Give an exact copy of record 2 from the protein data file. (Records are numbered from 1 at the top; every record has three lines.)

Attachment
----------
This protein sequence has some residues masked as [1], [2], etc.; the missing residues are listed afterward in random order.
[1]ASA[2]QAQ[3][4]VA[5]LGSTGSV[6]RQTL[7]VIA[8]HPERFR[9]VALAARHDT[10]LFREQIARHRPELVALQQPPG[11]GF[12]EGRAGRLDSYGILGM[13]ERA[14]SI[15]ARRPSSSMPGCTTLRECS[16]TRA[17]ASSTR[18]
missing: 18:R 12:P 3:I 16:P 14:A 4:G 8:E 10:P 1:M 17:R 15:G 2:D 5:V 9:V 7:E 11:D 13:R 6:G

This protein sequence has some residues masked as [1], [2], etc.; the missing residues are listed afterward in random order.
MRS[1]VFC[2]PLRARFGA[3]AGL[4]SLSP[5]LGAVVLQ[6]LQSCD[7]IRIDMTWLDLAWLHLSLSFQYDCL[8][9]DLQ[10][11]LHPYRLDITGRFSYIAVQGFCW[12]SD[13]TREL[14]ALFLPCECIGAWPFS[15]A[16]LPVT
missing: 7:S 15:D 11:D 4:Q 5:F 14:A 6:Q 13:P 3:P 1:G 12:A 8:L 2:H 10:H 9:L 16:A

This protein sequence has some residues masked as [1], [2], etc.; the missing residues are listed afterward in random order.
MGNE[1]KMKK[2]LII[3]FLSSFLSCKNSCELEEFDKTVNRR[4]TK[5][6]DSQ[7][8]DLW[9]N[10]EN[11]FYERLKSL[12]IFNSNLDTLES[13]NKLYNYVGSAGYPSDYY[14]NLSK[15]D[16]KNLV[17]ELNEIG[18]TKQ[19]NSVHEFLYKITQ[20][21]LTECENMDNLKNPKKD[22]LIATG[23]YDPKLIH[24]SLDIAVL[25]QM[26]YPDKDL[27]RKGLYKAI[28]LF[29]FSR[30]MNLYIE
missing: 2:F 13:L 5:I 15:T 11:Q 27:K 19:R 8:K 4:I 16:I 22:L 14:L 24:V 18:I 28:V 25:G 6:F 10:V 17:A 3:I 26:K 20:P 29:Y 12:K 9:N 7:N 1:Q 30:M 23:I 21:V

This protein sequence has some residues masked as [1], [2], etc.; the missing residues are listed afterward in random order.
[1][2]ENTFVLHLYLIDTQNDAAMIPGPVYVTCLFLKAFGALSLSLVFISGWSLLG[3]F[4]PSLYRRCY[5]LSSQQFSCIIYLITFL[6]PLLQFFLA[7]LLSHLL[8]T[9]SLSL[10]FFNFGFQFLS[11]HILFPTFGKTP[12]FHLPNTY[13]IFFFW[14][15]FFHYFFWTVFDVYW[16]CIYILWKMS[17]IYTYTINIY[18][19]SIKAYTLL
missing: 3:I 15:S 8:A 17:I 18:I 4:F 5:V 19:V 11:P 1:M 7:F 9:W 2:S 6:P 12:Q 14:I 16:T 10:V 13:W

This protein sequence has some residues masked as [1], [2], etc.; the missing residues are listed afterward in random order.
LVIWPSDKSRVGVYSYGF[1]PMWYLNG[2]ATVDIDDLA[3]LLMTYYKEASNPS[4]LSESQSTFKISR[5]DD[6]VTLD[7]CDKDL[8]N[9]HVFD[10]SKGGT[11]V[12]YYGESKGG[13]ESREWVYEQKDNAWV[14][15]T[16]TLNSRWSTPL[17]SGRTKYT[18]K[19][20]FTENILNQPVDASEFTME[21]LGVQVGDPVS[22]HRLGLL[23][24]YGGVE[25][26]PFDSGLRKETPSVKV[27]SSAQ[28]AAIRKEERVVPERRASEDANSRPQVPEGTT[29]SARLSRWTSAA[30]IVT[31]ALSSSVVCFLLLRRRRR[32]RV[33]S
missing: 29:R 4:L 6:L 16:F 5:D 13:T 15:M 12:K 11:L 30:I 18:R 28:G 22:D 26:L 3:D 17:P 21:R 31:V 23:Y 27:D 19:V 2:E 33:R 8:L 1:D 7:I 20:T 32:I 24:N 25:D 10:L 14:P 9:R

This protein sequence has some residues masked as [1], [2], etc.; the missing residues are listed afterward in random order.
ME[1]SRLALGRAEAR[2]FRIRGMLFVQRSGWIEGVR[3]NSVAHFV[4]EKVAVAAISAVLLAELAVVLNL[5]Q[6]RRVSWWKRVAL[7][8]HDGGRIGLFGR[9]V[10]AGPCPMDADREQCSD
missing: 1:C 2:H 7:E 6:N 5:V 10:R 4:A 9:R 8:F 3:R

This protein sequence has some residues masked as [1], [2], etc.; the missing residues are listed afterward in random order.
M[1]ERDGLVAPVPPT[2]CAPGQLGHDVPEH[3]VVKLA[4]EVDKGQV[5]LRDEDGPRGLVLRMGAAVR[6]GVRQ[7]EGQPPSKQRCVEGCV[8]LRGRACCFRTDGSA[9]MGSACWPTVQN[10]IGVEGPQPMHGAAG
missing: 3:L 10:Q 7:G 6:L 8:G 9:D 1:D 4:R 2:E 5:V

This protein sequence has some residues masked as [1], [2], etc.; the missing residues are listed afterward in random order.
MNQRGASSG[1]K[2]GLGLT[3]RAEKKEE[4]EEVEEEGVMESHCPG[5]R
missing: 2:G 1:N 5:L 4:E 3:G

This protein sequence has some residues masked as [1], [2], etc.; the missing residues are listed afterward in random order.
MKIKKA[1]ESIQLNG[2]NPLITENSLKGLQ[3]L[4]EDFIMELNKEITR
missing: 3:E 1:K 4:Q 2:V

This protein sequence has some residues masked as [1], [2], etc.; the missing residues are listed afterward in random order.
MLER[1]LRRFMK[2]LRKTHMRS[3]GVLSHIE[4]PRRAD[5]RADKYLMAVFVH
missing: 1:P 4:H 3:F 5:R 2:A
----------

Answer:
This protein sequence has some residues masked as [1], [2], etc.; the missing residues are listed afterward in random order.
MRS[1]VFC[2]PLRARFGA[3]AGL[4]SLSP[5]LGAVVLQ[6]LQSCD[7]IRIDMTWLDLAWLHLSLSFQYDCL[8][9]DLQ[10][11]LHPYRLDITGRFSYIAVQGFCW[12]SD[13]TREL[14]ALFLPCECIGAWPFS[15]A[16]LPVT
missing: 7:S 15:D 11:D 4:Q 5:F 14:A 6:Q 13:P 3:P 1:G 12:A 8:L 2:H 10:H 9:L 16:A